i have a few people i can turn to for pMachine as well… but honestly, i’m a chicken and use the software out of the box. i’m not much of a hacker or a coder-geek so i don’t venture out much. but i know who to turn to for help. and MT obviously has such a great support system (as exhibited from all these articulate posts and by how passionate everyone is).

and you’re absolutely correct… why fix it if it ain’t broke? that’s something i face every single day when my clients call me and ask me why is it when they do this it this way it doesn’t work when it always worked the other way? well, duh!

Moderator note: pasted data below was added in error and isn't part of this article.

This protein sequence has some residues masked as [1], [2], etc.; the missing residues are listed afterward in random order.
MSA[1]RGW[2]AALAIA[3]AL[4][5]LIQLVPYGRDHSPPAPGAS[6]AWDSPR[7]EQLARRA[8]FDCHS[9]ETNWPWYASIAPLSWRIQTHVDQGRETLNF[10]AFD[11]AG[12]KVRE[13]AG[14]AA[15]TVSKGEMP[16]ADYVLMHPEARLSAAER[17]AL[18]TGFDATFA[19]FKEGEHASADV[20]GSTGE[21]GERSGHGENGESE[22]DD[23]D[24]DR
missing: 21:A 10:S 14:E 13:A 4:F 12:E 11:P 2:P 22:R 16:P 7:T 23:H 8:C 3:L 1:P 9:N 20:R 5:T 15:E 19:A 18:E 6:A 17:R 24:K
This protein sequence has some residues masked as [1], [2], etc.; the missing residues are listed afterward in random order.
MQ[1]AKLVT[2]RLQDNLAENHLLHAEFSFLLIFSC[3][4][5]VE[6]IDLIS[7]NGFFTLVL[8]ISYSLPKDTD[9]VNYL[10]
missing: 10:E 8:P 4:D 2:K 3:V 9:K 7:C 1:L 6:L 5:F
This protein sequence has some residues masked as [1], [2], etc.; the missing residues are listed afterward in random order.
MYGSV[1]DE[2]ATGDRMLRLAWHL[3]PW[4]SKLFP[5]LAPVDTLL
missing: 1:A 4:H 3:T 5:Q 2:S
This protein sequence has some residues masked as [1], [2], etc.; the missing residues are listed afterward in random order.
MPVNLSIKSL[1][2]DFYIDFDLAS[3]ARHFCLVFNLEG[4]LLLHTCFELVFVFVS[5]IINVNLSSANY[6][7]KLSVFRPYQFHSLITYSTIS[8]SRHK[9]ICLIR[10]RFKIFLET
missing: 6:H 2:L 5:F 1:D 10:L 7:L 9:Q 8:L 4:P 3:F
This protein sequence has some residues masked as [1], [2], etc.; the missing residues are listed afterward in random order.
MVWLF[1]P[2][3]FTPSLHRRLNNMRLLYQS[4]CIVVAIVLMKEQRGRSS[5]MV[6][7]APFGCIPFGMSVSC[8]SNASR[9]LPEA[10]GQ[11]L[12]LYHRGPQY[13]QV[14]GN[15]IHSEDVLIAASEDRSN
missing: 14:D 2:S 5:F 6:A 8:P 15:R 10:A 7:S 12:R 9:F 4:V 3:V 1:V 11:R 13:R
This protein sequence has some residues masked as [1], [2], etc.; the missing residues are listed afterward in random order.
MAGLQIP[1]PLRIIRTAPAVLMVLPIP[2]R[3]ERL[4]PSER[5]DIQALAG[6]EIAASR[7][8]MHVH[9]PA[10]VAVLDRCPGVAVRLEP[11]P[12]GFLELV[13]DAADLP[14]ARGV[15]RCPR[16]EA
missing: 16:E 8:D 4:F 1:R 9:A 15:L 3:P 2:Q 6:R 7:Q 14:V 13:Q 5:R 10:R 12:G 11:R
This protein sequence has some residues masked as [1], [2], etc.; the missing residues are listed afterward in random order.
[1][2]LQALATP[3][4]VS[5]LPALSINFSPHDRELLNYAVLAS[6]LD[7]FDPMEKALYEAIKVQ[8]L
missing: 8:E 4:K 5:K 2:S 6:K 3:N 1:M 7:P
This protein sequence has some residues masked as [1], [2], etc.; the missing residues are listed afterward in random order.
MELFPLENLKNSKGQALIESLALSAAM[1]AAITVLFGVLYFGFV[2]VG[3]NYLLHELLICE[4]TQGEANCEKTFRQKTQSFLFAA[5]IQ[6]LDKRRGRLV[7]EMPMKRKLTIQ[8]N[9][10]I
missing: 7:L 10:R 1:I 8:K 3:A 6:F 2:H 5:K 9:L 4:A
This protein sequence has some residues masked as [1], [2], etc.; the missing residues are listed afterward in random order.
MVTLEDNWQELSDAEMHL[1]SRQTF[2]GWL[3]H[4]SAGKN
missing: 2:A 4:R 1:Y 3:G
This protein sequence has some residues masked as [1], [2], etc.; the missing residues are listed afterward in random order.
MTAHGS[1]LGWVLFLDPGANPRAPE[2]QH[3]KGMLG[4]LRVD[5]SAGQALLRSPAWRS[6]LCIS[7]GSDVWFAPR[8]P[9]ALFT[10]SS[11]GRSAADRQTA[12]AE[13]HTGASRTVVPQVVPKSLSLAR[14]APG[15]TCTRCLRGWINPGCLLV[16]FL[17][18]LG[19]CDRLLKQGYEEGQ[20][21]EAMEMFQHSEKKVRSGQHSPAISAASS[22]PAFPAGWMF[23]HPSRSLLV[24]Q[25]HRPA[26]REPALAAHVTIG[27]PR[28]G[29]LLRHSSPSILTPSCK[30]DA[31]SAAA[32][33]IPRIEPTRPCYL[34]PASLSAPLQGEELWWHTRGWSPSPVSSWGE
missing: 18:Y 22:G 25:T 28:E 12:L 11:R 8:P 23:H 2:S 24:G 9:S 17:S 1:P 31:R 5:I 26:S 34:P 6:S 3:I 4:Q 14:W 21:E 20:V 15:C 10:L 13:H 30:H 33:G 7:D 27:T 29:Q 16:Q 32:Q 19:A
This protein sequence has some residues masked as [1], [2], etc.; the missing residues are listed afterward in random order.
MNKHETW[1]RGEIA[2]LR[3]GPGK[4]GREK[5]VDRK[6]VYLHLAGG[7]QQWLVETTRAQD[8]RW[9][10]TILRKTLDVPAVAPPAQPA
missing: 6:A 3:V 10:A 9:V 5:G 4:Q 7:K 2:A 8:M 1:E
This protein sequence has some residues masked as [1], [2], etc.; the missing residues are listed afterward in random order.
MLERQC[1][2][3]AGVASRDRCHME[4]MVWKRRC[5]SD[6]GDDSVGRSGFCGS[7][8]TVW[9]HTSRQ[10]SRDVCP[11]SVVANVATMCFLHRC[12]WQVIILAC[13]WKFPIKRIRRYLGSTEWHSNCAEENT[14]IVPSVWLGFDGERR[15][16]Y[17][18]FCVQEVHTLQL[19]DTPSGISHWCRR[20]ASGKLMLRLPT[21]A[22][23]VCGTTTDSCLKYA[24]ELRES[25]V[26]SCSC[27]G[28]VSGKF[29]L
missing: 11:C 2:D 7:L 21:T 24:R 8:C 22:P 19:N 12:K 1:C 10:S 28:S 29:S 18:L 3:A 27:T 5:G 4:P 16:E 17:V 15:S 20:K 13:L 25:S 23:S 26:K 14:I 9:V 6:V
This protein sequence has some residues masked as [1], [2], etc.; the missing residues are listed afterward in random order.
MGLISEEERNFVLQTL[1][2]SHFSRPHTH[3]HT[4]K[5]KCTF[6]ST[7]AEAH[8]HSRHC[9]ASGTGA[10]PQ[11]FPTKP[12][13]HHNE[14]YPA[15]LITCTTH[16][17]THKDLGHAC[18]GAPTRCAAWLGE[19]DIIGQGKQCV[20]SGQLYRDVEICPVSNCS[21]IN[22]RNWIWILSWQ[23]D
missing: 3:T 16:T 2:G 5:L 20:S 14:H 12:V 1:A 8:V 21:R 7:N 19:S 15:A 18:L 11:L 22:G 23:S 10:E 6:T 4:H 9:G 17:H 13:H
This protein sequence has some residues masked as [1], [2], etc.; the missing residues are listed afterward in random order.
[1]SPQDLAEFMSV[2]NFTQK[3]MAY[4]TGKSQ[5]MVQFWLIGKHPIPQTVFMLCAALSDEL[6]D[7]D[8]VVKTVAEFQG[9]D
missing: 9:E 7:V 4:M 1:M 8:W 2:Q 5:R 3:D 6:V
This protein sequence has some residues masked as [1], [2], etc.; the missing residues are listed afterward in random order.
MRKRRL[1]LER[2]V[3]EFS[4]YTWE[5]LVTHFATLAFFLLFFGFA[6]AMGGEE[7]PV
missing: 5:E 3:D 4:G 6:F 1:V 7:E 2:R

I’m a dedicated MT user, but I have been swayed by pMachine… I’ll be the broken record here and say “if it ain’t broke, don’t fix it”. Although I think pMachine looks great, I am really happy with MT and don’t want to switch. Maybe I’ll start another separate blog of sorts with pM to try it out. (Courtney, female, San Francisco, MT)

Hahaha … you forgot to mention your age. 😉 But that’s okay – we all know you’re 29. 😀

First, I guess I’ll go through the rigamarole: Ste/22/Male/Richmond,VA/MT